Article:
Along the career path to Data Science, a fundamental understanding of statistics and modeling is required. The goal of all modeling is generalizing as well as possible from a sample to the population of big data as a whole. In this 10-video Skillsoft Aspire course, learners explore the first step in this process. Key concepts covered here include the objectives of descriptive and inferential statistics, and distinguishing between the two; objectives of population and sample, and distinguishing between the two; and objectives of probability and non-probability sampling and distinguishing between them. Learn to define the average of a data set and its properties; the median and mode of a data set and their properties; and the range of a data set and its properties. Then study the inter-quartile range of a data set and its properties; the variance and standard deviation of a data set and their properties; and how to differentiate between inferential and descriptive statistics, the two most important types of descriptive statistics, and the formula for standard deviation.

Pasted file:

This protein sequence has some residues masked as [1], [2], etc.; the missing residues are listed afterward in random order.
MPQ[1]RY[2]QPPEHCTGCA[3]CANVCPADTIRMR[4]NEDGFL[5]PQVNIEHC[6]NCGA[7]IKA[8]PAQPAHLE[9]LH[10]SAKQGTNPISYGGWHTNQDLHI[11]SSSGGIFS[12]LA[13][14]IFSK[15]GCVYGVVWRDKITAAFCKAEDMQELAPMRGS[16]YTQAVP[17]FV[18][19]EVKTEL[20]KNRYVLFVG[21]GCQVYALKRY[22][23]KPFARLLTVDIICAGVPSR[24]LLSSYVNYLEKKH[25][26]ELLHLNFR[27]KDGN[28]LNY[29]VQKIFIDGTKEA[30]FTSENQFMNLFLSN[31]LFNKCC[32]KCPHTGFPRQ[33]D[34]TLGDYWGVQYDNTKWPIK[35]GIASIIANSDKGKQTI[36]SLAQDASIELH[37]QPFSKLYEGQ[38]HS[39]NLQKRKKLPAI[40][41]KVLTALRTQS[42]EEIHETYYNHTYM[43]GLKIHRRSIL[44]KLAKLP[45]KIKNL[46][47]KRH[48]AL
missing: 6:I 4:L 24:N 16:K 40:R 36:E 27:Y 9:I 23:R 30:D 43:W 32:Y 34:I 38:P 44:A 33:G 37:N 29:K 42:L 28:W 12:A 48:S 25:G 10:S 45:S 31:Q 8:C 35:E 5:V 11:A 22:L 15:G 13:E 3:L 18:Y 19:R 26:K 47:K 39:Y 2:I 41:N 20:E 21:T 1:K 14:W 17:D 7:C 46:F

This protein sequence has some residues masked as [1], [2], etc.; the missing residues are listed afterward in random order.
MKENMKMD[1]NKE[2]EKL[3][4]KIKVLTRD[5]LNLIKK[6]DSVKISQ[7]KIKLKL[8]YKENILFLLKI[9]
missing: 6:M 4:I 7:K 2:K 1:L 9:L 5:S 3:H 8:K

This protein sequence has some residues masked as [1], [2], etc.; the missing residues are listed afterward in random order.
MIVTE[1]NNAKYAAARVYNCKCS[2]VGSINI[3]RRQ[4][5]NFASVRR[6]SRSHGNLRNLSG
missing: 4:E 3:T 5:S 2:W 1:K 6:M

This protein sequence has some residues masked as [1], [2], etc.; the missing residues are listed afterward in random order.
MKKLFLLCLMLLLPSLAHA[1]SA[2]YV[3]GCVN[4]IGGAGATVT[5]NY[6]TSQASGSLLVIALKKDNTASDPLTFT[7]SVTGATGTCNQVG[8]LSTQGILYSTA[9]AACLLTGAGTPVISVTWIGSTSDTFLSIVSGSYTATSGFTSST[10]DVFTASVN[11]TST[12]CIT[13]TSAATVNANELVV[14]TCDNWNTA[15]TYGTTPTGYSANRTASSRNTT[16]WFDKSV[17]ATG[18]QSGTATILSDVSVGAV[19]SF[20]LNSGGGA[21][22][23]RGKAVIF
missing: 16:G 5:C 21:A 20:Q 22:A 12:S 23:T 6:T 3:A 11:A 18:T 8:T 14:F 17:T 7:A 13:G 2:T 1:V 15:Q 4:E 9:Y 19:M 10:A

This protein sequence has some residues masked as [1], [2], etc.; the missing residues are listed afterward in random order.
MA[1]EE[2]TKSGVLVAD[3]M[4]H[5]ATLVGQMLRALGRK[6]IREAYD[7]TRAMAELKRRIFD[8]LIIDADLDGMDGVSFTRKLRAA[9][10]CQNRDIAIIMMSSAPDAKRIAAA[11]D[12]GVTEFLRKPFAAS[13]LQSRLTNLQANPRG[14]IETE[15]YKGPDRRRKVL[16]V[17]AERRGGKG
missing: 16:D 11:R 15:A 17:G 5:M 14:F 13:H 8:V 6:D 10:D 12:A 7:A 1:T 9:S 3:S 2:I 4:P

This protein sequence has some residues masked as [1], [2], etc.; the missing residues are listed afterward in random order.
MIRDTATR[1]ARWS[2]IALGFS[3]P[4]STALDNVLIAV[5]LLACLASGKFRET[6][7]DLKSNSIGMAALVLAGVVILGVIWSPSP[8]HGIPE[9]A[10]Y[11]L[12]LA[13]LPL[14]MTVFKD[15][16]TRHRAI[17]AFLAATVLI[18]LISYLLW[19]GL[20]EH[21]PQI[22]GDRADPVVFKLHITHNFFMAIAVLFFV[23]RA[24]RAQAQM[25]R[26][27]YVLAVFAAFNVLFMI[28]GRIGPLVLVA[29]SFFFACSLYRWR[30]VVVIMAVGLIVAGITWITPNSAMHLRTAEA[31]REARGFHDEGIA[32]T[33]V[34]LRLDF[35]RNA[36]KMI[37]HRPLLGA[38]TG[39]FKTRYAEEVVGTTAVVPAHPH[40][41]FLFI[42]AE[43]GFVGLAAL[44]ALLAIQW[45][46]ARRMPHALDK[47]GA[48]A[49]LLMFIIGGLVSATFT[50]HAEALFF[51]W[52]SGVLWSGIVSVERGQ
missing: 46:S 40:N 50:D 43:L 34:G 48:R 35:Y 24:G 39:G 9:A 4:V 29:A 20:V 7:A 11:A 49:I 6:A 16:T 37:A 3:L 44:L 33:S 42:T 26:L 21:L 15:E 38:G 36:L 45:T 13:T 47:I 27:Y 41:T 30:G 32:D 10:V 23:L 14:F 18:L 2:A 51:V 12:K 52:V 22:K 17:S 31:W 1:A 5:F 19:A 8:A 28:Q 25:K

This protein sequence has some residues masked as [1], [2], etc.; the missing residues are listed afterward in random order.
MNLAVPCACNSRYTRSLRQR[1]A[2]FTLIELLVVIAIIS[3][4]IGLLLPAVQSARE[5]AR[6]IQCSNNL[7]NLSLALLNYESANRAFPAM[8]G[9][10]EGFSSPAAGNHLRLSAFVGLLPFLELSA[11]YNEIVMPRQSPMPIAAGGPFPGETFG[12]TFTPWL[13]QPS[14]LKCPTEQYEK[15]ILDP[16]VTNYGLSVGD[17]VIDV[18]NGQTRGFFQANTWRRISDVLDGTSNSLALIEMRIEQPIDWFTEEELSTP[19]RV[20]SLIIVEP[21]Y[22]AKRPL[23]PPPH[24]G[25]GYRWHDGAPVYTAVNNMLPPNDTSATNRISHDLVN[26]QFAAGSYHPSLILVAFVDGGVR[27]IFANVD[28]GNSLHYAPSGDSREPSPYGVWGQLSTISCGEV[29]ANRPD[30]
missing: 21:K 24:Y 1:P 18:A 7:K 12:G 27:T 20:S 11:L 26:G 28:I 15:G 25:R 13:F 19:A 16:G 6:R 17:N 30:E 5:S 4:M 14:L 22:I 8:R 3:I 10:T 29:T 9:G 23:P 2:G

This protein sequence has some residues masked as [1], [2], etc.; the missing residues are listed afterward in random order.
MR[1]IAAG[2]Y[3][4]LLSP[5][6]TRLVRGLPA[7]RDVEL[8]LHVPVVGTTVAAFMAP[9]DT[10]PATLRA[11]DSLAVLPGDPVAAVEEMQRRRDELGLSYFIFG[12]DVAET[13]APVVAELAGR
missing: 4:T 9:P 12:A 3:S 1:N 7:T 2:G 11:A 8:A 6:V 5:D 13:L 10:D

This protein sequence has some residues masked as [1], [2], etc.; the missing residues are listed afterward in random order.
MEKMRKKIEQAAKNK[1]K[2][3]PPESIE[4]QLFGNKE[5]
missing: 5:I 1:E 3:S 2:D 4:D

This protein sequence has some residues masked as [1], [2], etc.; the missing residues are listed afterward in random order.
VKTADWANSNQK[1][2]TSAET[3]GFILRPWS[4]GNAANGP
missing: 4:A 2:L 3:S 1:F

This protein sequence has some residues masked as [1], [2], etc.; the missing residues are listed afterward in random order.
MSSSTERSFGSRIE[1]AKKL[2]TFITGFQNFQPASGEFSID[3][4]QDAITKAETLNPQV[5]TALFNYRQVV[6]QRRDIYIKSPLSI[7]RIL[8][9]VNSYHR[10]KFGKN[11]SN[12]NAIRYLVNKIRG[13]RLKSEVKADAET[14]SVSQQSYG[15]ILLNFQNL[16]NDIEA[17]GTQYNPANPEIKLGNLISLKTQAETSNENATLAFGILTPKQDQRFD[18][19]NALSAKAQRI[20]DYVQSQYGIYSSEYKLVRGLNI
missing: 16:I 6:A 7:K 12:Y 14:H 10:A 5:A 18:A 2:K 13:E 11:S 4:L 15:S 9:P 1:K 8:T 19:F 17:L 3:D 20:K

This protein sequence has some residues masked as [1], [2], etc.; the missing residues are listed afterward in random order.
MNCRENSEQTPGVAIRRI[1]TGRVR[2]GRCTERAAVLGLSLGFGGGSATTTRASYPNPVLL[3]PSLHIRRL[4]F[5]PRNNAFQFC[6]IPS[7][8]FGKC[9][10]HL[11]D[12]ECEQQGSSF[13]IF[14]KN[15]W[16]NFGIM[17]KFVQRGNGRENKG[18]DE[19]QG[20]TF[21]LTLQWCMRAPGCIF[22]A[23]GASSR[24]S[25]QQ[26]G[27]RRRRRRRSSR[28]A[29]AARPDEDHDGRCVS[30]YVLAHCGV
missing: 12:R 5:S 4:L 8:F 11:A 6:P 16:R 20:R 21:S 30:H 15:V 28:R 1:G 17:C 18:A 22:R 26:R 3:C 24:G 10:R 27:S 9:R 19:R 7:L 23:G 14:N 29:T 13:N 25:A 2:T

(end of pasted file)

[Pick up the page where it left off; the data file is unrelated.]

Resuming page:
Data science is an interdisciplinary field that seeks to find interesting generalizable insights within data and then puts those insights to monetizable use. In this 8-video Skillsoft Aspire course, learners can explore the first step in obtaining a representative sample from which meaningful generalizable insights can be obtained. Examine basic concepts and tools in statistical theory, including the two most important approaches to sampling-probability and nonprobability sampling-and common sampling techniques used for both approaches. Learn about simple random sampling, systematic random sampling, and stratified random sampling, including their advantages and disadvantages. Next, explore sampling bias. Then consider what is probably the most popular type of nonprobability sampling technique-the case study, used in medical education, business education, and other fields. A concluding exercise on efficient sampling invites learners to review their new knowledge by defining the two properties of all probability sampling techniques; enumerating the three types of probability sampling techniques; and listing two types of nonprobability sampling.